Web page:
Born in 1929 in Burhanpur (Madhya Pradesh), Ahsan Jafri moved to Ahmedabad in 1935. His father, Dr. Allahbaksh Jafri was an active worker of the freedom movement of India, which had a great impact on the formative life of Ahsan Jafri. During his studies at the R.C. High School in Ahmedabad, he started associating with the freedom struggles and participated in demonstrations. He also served as the editor of the Urdu magazine published by the R.C. High School.
Ahmedabad was the Manchester of India in those days. The numerous cloth mills, the labor unions, all pervasive and powerful principles of communism, greatly influenced young Ahsan Jafri. He started participating in labor union meetings and helped voice their concerns. His powerful writings about the exploitation of poor people, criticism of the establishment, and calls for revolution, led him to the prison in Baroda in 1949. Following the release from the prison after one year, he got elected the General Secretary of Progressive Editor's Union where he pursued his interest in Urdu literature and continued writing about the need for the social welfare of poor laborers. He also completed his Law degree and started practicing as an attorney in Ahmedabad.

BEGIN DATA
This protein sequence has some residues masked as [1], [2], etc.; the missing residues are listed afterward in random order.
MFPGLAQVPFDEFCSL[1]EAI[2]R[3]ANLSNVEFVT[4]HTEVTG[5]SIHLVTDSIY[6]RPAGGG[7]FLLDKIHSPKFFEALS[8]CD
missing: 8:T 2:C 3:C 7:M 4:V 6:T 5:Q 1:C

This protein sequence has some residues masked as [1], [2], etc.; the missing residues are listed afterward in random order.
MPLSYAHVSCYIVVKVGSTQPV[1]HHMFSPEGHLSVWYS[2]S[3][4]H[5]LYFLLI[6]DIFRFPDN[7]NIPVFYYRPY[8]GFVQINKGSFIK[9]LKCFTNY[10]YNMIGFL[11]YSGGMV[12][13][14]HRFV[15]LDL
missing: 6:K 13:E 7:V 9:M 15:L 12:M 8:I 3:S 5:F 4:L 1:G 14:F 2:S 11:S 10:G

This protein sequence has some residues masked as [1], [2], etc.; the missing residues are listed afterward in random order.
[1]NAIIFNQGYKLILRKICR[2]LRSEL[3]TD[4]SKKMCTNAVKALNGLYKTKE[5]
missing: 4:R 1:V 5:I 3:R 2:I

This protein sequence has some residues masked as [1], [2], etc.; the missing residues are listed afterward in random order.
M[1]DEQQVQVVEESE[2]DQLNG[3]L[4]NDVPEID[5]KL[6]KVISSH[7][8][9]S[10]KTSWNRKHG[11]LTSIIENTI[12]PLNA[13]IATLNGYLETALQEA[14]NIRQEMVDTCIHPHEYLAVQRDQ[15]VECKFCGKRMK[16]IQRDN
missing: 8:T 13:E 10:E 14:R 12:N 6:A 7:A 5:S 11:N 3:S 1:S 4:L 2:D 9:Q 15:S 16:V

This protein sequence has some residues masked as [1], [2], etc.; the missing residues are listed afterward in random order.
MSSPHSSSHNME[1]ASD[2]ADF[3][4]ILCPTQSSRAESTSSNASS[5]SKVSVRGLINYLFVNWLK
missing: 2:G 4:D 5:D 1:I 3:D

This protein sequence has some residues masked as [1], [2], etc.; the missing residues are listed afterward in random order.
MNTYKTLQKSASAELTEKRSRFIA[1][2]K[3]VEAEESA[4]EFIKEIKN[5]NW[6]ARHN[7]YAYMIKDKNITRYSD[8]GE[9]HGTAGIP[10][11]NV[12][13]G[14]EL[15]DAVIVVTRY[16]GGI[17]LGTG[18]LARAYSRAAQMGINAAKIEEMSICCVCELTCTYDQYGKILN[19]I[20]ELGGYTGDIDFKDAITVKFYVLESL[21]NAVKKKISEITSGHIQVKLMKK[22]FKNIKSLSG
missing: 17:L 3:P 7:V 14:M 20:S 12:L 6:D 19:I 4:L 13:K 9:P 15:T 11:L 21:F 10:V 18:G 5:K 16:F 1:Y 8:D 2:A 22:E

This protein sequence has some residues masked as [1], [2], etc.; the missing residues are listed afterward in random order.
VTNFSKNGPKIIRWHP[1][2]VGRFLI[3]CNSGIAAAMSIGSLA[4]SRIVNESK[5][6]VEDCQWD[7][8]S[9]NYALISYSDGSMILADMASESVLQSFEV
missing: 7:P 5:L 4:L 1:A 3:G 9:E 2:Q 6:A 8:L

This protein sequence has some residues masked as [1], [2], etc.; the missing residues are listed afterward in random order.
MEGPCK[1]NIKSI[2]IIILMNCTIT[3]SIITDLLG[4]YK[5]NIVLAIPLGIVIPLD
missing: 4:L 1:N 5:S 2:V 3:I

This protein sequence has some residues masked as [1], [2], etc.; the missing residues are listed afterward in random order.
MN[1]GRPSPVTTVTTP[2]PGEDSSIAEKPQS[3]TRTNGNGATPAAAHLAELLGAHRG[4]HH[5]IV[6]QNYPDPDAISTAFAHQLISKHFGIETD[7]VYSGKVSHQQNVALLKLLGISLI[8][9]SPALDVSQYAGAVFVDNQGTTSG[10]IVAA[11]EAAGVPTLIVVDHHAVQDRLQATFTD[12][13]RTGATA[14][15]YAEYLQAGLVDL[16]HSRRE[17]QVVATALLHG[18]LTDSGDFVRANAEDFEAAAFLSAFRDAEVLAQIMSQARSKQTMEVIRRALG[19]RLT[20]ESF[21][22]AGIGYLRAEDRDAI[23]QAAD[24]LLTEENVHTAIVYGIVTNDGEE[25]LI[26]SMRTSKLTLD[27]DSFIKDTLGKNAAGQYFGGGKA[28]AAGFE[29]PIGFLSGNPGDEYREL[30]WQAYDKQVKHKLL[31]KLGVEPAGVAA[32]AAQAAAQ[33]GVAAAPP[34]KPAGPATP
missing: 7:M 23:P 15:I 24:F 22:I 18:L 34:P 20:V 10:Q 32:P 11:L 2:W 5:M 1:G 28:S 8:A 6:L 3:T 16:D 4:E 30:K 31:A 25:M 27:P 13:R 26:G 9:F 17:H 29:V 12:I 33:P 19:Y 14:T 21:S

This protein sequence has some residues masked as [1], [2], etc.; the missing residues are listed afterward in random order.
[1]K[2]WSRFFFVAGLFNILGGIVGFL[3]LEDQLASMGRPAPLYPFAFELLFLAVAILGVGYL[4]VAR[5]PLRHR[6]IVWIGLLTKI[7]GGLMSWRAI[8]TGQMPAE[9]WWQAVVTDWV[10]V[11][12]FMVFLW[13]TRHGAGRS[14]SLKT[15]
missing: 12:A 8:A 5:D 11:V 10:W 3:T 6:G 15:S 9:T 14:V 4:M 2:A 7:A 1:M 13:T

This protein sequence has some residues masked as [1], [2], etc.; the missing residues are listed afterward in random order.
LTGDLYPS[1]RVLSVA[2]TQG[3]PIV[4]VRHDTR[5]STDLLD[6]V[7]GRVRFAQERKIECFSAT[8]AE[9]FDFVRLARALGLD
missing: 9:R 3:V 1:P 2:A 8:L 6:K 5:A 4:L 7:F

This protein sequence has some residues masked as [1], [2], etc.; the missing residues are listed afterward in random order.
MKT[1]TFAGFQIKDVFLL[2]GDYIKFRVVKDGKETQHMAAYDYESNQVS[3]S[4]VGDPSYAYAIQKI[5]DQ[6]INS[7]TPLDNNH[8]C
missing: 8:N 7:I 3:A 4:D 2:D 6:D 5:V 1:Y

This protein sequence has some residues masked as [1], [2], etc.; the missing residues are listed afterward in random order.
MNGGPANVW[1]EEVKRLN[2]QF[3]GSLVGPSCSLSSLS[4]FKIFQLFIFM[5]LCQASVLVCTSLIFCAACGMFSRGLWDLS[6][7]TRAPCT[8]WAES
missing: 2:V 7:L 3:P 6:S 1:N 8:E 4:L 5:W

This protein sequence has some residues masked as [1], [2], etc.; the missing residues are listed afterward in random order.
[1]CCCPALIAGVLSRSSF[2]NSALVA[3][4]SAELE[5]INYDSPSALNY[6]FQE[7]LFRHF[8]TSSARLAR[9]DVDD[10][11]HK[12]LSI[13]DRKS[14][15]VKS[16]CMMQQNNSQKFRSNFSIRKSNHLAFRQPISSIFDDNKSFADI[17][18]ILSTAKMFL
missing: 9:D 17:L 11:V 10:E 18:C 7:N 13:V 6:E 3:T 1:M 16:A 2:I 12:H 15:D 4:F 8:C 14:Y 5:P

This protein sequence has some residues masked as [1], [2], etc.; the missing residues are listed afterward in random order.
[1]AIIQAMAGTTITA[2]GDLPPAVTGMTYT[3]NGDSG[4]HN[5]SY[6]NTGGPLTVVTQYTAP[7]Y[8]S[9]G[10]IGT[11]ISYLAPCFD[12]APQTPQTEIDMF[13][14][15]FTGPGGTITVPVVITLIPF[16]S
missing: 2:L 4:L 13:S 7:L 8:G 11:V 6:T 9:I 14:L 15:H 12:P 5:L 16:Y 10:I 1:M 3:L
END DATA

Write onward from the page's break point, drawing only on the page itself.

Impressed with Indira Gandhi's slogans on "socialism" and "remove poverty", Ahsan Jafri joined Congress Party in 1960's. In 1972, he was made the Ahmedabad Congress President. Following emergency, when Indira Congress was routed in all states, Ahsan Jafri won the parliamentary election and became the Member of Parliament from Ahmedabad.
During communal riots of 1969, Jafri's house was burnt down. He had stayed in the relief camp with his family for several days. The carnage had left strong impressions on his mind. He had resolved to work to bring an understanding, respect and acceptance amongst Hindus and Muslims of each other's values and faith. Against all advice from his friends and family, he returned and rebuilt his burnt house.
Recognizing the need and the urgency for religious tolerance in the region, he had resolved to teach the elements of unity and communal harmony to his people. With that still on his mind, he did not seek another term to the Parliament, but returned to Ahmedabad to pursue his interests in literature, social work and the cause of advancing integration and nationalism in his people. In 1996, he published his book Qandeel (lantern) which is a collection of his work in poetry. He remained a Congress worker even after his return from Delhi and held several key positions in the Party and the Administration in Gujarat.
He was killed by Hindutva terrorist on February 28, 2002, in the aftermath of Godhra incident.